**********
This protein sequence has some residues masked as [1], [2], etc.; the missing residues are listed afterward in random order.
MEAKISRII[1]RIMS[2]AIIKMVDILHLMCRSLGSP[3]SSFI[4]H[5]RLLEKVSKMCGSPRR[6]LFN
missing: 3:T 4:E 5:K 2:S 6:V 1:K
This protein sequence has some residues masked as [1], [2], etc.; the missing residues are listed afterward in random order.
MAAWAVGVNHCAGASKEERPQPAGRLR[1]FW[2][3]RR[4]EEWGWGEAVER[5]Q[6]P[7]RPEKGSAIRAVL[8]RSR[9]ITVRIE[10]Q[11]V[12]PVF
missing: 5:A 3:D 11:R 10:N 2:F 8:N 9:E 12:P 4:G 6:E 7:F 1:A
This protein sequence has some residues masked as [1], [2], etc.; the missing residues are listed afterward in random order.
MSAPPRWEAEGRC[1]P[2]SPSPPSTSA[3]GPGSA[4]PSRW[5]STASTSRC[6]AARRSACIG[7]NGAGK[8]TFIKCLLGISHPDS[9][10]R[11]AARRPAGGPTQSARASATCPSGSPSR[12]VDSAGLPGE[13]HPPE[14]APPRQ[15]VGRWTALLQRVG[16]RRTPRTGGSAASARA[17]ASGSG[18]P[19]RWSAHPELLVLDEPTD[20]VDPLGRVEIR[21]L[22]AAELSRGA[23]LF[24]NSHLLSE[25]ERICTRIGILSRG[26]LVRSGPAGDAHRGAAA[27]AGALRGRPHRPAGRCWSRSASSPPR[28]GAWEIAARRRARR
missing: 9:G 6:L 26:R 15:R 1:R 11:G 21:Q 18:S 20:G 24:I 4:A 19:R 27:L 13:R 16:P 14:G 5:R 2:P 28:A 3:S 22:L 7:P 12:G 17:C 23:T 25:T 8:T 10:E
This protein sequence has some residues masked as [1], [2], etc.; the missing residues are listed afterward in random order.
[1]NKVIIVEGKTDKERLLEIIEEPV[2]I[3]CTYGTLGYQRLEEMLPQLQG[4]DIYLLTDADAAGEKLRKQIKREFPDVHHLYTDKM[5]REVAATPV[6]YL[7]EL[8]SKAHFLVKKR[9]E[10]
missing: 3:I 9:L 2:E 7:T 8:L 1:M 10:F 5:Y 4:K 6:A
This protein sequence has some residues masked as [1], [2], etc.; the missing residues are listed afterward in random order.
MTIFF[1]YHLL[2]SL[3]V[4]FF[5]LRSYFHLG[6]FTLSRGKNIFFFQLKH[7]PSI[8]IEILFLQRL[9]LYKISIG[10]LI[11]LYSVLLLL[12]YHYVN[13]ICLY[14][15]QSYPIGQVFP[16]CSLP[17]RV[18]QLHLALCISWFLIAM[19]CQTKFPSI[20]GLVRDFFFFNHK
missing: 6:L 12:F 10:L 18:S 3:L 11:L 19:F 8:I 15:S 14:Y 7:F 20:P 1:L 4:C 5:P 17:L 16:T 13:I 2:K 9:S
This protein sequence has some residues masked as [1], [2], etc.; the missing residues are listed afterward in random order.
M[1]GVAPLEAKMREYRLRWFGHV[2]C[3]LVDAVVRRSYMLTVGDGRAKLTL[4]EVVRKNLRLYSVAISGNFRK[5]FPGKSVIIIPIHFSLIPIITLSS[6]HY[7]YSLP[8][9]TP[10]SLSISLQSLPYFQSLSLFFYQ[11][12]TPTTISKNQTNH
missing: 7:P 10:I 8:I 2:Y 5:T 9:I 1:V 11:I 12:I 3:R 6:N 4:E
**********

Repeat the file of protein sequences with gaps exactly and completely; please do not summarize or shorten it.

This protein sequence has some residues masked as [1], [2], etc.; the missing residues are listed afterward in random order.
MEAKISRII[1]RIMS[2]AIIKMVDILHLMCRSLGSP[3]SSFI[4]H[5]RLLEKVSKMCGSPRR[6]LFN
missing: 3:T 4:E 5:K 2:S 6:V 1:K
This protein sequence has some residues masked as [1], [2], etc.; the missing residues are listed afterward in random order.
MAAWAVGVNHCAGASKEERPQPAGRLR[1]FW[2][3]RR[4]EEWGWGEAVER[5]Q[6]P[7]RPEKGSAIRAVL[8]RSR[9]ITVRIE[10]Q[11]V[12]PVF
missing: 5:A 3:D 11:R 10:N 2:F 8:N 9:E 12:P 4:G 6:E 7:F 1:A
This protein sequence has some residues masked as [1], [2], etc.; the missing residues are listed afterward in random order.
MSAPPRWEAEGRC[1]P[2]SPSPPSTSA[3]GPGSA[4]PSRW[5]STASTSRC[6]AARRSACIG[7]NGAGK[8]TFIKCLLGISHPDS[9][10]R[11]AARRPAGGPTQSARASATCPSGSPSR[12]VDSAGLPGE[13]HPPE[14]APPRQ[15]VGRWTALLQRVG[16]RRTPRTGGSAASARA[17]ASGSG[18]P[19]RWSAHPELLVLDEPTD[20]VDPLGRVEIR[21]L[22]AAELSRGA[23]LF[24]NSHLLSE[25]ERICTRIGILSRG[26]LVRSGPAGDAHRGAAA[27]AGALRGRPHRPAGRCWSRSASSPPR[28]GAWEIAARRRARR
missing: 9:G 6:L 26:R 15:R 1:R 11:G 21:Q 18:S 20:G 24:I 4:A 19:R 27:L 13:R 16:P 14:G 5:R 2:P 28:A 3:S 22:L 7:P 12:G 17:C 23:T 25:T 8:T 10:E
This protein sequence has some residues masked as [1], [2], etc.; the missing residues are listed afterward in random order.
[1]NKVIIVEGKTDKERLLEIIEEPV[2]I[3]CTYGTLGYQRLEEMLPQLQG[4]DIYLLTDADAAGEKLRKQIKREFPDVHHLYTDKM[5]REVAATPV[6]YL[7]EL[8]SKAHFLVKKR[9]E[10]
missing: 3:I 9:L 2:E 7:T 8:L 1:M 10:F 5:Y 4:K 6:A
This protein sequence has some residues masked as [1], [2], etc.; the missing residues are listed afterward in random order.
MTIFF[1]YHLL[2]SL[3]V[4]FF[5]LRSYFHLG[6]FTLSRGKNIFFFQLKH[7]PSI[8]IEILFLQRL[9]LYKISIG[10]LI[11]LYSVLLLL[12]YHYVN[13]ICLY[14][15]QSYPIGQVFP[16]CSLP[17]RV[18]QLHLALCISWFLIAM[19]CQTKFPSI[20]GLVRDFFFFNHK
missing: 6:L 12:F 10:L 18:S 3:L 11:L 19:F 8:I 15:S 14:Y 7:F 20:P 1:L 4:C 5:P 17:L 16:T 13:I 2:K 9:S
This protein sequence has some residues masked as [1], [2], etc.; the missing residues are listed afterward in random order.
M[1]GVAPLEAKMREYRLRWFGHV[2]C[3]LVDAVVRRSYMLTVGDGRAKLTL[4]EVVRKNLRLYSVAISGNFRK[5]FPGKSVIIIPIHFSLIPIITLSS[6]HY[7]YSLP[8][9]TP[10]SLSISLQSLPYFQSLSLFFYQ[11][12]TPTTISKNQTNH
missing: 7:P 10:I 8:I 2:Y 5:T 9:I 1:V 11:I 12:I 3:R 6:N 4:E